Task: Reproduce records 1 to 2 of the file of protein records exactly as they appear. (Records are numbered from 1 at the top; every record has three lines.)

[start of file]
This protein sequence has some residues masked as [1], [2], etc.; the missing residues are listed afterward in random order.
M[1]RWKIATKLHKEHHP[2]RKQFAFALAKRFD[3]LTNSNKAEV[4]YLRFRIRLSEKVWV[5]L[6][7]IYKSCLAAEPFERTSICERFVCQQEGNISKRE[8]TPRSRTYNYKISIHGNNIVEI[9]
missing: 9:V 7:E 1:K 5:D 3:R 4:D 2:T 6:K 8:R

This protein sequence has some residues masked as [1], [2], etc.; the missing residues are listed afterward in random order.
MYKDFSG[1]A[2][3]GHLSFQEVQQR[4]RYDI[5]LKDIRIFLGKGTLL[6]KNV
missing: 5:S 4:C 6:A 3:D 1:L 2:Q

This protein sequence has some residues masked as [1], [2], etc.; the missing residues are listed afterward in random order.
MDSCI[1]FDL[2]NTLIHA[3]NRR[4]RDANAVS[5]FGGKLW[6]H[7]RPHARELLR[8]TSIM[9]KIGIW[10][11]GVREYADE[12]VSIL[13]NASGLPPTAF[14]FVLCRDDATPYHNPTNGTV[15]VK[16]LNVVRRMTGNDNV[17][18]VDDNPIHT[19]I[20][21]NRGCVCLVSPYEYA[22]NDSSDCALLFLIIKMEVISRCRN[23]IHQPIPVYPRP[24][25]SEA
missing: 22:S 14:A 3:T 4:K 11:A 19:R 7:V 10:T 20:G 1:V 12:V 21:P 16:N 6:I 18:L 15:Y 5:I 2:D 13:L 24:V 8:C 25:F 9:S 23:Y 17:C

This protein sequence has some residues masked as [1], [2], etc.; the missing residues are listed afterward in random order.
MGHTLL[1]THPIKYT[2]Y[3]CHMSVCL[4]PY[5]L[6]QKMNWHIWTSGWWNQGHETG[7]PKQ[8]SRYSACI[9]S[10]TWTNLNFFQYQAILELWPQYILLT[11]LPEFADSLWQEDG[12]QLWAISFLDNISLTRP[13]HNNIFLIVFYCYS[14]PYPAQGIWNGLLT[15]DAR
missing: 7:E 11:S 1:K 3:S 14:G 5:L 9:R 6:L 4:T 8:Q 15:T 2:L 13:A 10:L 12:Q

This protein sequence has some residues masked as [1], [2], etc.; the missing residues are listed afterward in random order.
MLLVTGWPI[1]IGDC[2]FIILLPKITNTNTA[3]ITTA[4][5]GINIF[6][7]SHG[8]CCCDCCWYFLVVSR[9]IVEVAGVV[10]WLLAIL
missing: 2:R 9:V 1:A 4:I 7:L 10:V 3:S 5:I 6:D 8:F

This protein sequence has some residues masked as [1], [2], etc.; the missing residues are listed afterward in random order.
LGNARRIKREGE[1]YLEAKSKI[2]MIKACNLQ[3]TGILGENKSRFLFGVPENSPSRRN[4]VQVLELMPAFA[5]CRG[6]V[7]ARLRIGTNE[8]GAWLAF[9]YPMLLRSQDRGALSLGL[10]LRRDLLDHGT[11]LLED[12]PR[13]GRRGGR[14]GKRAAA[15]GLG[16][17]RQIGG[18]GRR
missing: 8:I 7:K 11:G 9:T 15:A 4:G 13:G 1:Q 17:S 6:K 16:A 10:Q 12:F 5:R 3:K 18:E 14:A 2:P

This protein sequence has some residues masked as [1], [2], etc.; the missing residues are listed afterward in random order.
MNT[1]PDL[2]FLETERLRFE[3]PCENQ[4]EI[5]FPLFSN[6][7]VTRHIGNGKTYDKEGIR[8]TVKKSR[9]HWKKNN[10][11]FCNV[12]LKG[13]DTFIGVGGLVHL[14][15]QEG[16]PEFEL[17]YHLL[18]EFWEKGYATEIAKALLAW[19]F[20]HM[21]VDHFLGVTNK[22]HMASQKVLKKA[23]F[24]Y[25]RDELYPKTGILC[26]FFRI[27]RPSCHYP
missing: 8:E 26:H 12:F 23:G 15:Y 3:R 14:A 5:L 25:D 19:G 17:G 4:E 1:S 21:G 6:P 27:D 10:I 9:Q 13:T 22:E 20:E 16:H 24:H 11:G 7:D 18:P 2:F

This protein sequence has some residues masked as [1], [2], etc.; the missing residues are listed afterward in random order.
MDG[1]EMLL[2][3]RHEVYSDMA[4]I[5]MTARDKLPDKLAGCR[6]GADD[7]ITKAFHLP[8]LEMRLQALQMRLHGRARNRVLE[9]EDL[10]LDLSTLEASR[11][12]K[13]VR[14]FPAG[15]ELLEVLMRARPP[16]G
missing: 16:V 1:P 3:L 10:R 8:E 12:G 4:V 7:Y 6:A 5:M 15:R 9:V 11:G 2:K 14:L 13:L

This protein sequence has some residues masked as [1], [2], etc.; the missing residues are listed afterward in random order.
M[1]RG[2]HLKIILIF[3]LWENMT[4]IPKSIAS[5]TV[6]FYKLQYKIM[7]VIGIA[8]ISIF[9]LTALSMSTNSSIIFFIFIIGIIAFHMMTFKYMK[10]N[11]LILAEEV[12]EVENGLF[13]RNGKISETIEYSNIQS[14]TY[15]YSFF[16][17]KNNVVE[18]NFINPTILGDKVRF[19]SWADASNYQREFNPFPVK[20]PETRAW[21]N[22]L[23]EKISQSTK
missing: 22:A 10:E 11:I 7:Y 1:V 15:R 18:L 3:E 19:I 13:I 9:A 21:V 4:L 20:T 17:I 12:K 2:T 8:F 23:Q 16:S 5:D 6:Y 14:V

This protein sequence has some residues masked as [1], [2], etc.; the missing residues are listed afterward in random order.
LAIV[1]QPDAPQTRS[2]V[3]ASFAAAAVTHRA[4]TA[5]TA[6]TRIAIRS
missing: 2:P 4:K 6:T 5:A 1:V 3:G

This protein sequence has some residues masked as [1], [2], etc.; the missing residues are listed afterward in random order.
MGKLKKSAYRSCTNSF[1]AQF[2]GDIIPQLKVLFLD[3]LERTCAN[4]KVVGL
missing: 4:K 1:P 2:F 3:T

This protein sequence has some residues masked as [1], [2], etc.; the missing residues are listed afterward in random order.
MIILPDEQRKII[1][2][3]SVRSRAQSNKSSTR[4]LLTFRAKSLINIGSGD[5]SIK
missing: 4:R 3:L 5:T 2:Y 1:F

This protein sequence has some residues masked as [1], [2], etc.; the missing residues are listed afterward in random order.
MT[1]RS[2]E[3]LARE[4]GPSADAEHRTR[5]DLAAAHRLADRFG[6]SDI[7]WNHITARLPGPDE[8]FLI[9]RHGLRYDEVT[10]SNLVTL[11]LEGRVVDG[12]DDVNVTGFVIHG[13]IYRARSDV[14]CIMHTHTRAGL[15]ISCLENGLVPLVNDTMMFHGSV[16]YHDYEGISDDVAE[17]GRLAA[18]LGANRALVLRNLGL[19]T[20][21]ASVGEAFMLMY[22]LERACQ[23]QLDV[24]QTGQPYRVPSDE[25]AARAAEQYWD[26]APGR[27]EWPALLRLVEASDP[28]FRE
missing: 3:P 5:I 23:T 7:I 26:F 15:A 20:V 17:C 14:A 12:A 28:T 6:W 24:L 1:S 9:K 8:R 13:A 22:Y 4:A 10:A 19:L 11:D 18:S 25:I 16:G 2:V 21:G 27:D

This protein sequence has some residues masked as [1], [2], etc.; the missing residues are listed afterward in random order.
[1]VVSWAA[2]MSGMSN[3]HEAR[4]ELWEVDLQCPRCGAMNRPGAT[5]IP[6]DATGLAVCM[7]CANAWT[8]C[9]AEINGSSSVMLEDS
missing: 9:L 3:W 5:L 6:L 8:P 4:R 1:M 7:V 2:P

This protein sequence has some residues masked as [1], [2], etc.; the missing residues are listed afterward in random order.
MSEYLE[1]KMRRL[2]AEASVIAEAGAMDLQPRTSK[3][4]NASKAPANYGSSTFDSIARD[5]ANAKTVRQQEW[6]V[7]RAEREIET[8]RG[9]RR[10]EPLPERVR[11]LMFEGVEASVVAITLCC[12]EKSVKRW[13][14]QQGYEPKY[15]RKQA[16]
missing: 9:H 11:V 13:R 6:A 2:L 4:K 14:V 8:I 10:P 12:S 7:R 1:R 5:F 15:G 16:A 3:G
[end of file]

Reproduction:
This protein sequence has some residues masked as [1], [2], etc.; the missing residues are listed afterward in random order.
M[1]RWKIATKLHKEHHP[2]RKQFAFALAKRFD[3]LTNSNKAEV[4]YLRFRIRLSEKVWV[5]L[6][7]IYKSCLAAEPFERTSICERFVCQQEGNISKRE[8]TPRSRTYNYKISIHGNNIVEI[9]
missing: 9:V 7:E 1:K 5:D 3:R 4:D 2:T 6:K 8:R

This protein sequence has some residues masked as [1], [2], etc.; the missing residues are listed afterward in random order.
MYKDFSG[1]A[2][3]GHLSFQEVQQR[4]RYDI[5]LKDIRIFLGKGTLL[6]KNV
missing: 5:S 4:C 6:A 3:D 1:L 2:Q